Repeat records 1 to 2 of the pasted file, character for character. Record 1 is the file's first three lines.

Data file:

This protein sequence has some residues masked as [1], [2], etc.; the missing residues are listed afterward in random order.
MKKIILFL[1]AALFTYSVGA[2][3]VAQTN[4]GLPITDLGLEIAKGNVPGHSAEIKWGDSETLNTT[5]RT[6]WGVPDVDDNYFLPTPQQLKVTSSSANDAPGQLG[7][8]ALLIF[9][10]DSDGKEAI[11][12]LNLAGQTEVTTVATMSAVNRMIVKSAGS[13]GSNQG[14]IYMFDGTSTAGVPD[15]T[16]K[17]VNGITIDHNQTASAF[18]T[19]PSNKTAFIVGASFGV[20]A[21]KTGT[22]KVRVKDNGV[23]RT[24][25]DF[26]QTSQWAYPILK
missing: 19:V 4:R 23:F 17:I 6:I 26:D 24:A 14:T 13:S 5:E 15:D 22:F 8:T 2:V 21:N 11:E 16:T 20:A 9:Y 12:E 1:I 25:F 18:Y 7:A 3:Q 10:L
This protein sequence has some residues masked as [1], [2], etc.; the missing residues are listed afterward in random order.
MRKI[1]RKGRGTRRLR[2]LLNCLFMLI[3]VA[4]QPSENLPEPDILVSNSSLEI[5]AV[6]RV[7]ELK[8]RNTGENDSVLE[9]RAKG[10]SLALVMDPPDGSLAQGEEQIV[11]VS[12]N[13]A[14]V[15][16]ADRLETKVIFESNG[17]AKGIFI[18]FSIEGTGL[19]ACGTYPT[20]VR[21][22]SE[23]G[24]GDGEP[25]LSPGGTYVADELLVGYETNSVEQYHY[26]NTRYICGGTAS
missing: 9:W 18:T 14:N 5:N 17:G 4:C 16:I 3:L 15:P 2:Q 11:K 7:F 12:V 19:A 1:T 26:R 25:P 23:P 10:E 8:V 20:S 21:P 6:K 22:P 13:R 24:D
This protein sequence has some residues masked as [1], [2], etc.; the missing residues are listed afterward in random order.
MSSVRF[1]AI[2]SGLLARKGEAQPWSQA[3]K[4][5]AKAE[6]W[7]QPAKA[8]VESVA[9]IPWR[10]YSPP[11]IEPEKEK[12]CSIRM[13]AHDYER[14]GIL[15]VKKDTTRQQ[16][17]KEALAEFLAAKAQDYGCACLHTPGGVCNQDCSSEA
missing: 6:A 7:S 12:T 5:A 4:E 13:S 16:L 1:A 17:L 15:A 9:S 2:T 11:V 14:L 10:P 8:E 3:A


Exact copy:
This protein sequence has some residues masked as [1], [2], etc.; the missing residues are listed afterward in random order.
MKKIILFL[1]AALFTYSVGA[2][3]VAQTN[4]GLPITDLGLEIAKGNVPGHSAEIKWGDSETLNTT[5]RT[6]WGVPDVDDNYFLPTPQQLKVTSSSANDAPGQLG[7][8]ALLIF[9][10]DSDGKEAI[11][12]LNLAGQTEVTTVATMSAVNRMIVKSAGS[13]GSNQG[14]IYMFDGTSTAGVPD[15]T[16]K[17]VNGITIDHNQTASAF[18]T[19]PSNKTAFIVGASFGV[20]A[21]KTGT[22]KVRVKDNGV[23]RT[24][25]DF[26]QTSQWAYPILK
missing: 19:V 4:R 23:F 17:I 6:I 26:D 24:A 14:T 13:S 5:E 15:D 22:F 8:T 2:V 21:N 11:E 16:T 20:A 9:Y 12:E 1:I 25:F 18:Y 7:A 3:Q 10:L
This protein sequence has some residues masked as [1], [2], etc.; the missing residues are listed afterward in random order.
MRKI[1]RKGRGTRRLR[2]LLNCLFMLI[3]VA[4]QPSENLPEPDILVSNSSLEI[5]AV[6]RV[7]ELK[8]RNTGENDSVLE[9]RAKG[10]SLALVMDPPDGSLAQGEEQIV[11]VS[12]N[13]A[14]V[15][16]ADRLETKVIFESNG[17]AKGIFI[18]FSIEGTGL[19]ACGTYPT[20]VR[21][22]SE[23]G[24]GDGEP[25]LSPGGTYVADELLVGYETNSVEQYHY[26]NTRYICGGTAS
missing: 9:W 18:T 14:N 5:N 17:G 4:C 16:I 3:L 15:P 2:Q 11:K 7:F 12:V 19:A 1:T 26:R 25:P 23:P 10:E 8:V 20:S 21:P 6:K 22:P 13:R 24:D